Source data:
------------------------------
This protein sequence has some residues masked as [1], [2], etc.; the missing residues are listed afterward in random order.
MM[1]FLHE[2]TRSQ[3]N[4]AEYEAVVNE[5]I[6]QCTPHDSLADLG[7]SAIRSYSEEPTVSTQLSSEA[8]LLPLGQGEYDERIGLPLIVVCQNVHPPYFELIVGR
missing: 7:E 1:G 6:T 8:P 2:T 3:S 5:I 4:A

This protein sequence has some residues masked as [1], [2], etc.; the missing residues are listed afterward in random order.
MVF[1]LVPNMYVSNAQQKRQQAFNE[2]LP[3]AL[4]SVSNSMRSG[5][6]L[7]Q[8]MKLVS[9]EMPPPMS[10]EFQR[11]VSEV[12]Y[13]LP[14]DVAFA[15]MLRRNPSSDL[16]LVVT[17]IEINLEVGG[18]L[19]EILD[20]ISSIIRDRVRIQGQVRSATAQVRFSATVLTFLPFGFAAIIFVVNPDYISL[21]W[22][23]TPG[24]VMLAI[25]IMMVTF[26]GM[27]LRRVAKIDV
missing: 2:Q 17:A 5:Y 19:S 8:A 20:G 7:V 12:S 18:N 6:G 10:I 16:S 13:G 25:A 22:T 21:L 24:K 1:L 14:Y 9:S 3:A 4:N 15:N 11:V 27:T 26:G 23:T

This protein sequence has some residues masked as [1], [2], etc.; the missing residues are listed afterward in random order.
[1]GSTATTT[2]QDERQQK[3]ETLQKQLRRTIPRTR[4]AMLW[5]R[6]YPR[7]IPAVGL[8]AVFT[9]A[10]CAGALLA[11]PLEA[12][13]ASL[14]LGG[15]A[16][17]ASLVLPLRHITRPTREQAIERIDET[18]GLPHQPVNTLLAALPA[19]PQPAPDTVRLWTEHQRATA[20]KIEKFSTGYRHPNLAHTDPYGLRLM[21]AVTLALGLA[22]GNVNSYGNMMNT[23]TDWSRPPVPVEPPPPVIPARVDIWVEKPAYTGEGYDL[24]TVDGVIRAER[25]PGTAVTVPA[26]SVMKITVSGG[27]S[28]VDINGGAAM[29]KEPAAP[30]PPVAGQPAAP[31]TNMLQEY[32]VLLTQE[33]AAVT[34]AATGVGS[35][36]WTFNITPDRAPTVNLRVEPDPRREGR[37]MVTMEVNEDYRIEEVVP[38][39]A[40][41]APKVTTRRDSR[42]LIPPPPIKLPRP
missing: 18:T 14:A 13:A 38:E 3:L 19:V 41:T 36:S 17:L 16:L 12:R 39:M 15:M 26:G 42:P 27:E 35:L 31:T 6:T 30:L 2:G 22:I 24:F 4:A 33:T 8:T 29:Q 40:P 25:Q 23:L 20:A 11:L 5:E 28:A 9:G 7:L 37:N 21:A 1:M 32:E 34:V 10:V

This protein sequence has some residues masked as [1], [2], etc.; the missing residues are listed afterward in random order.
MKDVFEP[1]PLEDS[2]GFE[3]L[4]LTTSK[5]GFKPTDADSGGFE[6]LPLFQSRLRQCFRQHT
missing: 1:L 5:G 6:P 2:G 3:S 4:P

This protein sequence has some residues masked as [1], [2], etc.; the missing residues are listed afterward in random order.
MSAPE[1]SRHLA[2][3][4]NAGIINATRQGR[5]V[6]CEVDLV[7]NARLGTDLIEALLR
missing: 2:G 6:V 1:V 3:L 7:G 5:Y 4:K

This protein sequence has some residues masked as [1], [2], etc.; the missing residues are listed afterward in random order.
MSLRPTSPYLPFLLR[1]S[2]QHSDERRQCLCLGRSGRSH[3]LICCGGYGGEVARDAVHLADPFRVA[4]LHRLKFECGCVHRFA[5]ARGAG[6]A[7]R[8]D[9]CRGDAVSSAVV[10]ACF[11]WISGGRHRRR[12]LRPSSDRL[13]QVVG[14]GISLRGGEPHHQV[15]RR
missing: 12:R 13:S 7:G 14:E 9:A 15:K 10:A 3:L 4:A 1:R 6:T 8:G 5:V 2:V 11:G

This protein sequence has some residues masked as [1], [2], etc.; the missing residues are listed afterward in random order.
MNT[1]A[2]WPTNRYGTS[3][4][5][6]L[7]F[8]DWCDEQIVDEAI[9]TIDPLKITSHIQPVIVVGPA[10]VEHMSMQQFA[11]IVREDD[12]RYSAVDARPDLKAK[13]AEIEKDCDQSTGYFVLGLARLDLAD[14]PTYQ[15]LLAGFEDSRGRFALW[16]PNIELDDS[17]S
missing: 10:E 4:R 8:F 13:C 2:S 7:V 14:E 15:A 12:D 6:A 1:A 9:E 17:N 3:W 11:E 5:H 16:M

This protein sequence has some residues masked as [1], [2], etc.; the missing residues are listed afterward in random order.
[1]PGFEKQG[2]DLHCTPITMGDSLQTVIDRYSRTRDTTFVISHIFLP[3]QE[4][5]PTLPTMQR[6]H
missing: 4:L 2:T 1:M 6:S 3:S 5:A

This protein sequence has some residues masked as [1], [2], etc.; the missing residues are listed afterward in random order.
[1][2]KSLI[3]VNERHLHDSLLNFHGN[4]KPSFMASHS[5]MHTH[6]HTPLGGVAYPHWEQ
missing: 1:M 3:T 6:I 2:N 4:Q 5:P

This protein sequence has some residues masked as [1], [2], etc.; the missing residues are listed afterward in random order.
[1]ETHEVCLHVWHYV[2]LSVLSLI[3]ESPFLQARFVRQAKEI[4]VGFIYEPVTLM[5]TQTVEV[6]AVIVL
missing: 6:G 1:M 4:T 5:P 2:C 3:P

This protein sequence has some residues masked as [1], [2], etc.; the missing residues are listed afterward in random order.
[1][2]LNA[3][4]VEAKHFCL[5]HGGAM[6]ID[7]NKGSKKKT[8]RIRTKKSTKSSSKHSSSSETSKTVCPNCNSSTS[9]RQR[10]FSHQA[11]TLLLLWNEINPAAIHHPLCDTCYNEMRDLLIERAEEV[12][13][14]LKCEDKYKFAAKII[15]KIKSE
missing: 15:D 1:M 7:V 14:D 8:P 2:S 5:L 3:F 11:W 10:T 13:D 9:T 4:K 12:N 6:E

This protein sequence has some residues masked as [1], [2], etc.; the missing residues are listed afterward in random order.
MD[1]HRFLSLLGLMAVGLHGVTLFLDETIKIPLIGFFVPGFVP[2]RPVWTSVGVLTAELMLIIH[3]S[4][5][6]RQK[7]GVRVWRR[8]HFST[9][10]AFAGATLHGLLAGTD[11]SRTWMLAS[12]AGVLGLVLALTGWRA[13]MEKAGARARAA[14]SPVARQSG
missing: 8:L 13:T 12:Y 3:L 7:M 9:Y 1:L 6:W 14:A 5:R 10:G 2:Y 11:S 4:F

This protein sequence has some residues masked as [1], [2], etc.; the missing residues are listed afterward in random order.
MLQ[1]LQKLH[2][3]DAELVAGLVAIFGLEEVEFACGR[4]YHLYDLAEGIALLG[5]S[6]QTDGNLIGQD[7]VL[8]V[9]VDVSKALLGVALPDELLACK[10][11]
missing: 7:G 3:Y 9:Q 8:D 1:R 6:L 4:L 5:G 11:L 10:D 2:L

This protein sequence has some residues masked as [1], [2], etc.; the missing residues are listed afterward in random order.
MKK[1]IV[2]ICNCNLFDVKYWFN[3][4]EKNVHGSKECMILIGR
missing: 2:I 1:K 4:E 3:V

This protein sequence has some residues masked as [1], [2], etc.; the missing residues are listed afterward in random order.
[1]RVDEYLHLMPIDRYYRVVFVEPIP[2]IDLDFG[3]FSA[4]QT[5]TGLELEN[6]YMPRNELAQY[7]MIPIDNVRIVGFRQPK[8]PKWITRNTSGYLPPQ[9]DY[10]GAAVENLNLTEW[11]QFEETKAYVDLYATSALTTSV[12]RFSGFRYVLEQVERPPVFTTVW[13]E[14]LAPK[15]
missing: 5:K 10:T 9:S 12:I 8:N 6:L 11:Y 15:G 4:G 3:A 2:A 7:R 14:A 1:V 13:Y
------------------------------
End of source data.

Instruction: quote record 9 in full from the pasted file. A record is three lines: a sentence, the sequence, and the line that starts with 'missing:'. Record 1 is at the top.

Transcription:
This protein sequence has some residues masked as [1], [2], etc.; the missing residues are listed afterward in random order.
[1][2]KSLI[3]VNERHLHDSLLNFHGN[4]KPSFMASHS[5]MHTH[6]HTPLGGVAYPHWEQ
missing: 1:M 3:T 6:I 2:N 4:Q 5:P